The number of countries that pose threats requiring the United States to maintain nuclear weapons is few, as are the threat scenarios that would make it necessary and prudent for a U.S. president to order the use of these weapons. This good news is the result of many factors, not least of which is the essential caution that nuclear weapons inspire in those who possess them and those who may be targeted by them. Yet the present need for nuclear deterrence in general does not take policymakers and citizens very far in determining “how much is enough” to deter given adversaries, or in determining “how much is too much.” Policymakers often err on the side of caution, but what is cautious depends on context and how risks are defined. During the Cold War, an overly cautious approach to “how much is enough” led the United States and the Soviet Union to accumulate nuclear arsenals with enough destructive power to wipe out much of humanity.
For those whose primary job is to deter major warfare, especially nuclear war, and to prevail if deterrence fails, caution means ensuring that one’s own military has a sufficient variety and numbers of conventional and nuclear weapons systems and plans to use them to counter those held by one’s strongest adversary. This perspective operates in the defense establishments of most nuclear-armed states, including the United States. While nuclear parity is not necessary to deter Russia, no U.S. political candidate or party wants to compete for elections by arguing it is sufficient for the United States to have fewer nuclear weapons than Russia or anyone else. This is why “second to none” is the politically safe policy to espouse. But if risk and national security requirements are assessed in a wider, more holistic context, the question “how much is enough?” must be balanced by also asking “how much is too much?” Are there conventional force postures, or specific types and numbers of nuclear weapons and targeting policies, that make the risk of starting or escalating nuclear war unnecessarily high, and make the prospect of global catastrophe too likely? Are the probability and consequence of deterrence failure with U.S. and Russian arsenals worse than the risk of failure with less destructive arsenals more like those of the seven other nuclear-armed states?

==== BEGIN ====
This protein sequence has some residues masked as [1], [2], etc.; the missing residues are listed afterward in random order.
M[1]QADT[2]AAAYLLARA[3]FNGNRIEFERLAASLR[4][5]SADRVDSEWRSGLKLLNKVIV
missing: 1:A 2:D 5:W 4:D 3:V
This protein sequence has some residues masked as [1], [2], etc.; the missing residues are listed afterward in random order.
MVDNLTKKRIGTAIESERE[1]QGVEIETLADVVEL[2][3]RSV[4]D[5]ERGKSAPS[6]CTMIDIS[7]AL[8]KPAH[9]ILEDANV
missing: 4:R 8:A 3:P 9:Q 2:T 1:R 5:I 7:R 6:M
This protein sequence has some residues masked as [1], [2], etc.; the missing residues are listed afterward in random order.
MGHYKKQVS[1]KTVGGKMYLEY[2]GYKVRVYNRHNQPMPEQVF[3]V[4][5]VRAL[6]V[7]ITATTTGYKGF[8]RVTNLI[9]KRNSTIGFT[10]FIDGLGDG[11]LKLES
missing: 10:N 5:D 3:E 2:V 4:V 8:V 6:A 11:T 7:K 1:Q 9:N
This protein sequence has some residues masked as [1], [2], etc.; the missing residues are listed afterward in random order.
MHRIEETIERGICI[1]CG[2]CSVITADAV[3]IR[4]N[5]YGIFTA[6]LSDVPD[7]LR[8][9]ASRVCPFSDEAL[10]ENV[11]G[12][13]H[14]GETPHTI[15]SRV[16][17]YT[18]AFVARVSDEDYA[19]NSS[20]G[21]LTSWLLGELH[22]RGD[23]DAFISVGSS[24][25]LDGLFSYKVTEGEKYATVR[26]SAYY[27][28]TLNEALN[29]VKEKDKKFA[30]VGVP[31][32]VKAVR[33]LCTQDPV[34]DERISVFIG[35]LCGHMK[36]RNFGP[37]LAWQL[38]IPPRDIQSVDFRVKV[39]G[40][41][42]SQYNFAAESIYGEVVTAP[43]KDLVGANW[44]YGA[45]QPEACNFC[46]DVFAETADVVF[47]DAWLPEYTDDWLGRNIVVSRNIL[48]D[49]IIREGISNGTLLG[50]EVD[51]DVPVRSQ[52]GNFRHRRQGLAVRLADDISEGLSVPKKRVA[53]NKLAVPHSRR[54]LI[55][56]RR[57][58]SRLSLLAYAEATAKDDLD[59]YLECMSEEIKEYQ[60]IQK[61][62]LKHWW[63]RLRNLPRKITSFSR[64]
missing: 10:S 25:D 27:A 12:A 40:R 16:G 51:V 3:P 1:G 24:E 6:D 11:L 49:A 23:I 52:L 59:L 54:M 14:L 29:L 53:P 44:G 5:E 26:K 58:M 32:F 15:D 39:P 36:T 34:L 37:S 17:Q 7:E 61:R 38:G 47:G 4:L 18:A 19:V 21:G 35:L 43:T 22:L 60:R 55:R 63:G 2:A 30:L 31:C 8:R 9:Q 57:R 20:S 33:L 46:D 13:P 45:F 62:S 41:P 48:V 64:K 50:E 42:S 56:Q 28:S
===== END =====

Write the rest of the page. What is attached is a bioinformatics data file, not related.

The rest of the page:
The number of countries that pose threats requiring the United States to maintain nuclear weapons is few, as are the threat scenarios that would make it necessary and prudent for a U.S. president to order the use of these weapons.
There are no certain answers to these questions—not in the United States, Russia, China, or anywhere else. The challenges and dilemmas inherent in answering these questions are too broad and portentous to leave them to defense establishments to resolve. Other policymakers, as well as informed citizens, need to be more engaged in these issues. The analyses and recommendations offered in these pages are debatable. Indeed, our objective is to encourage open, informed national and international debate on U.S. nuclear policy and that of its competitor countries in this domain.
The authors deeply appreciate the generous support of the MacArthur Foundation, the Edgerton Foundation, and the Carnegie Corporation of New York for this project.
We have gratefully benefited from the external counsel of more than twenty officials and experts from nine countries and NATO representing a range of views regarding nuclear weapons policy. Their critiques of our initial draft were invaluable even if responsibility for this product is ours alone.
The authors owe a special thanks to Nicholas Blanchette, Megan DuBois, Garrett Hinck, and Gaurav Kalwani, whose contributions as research staff for this project were indispensable.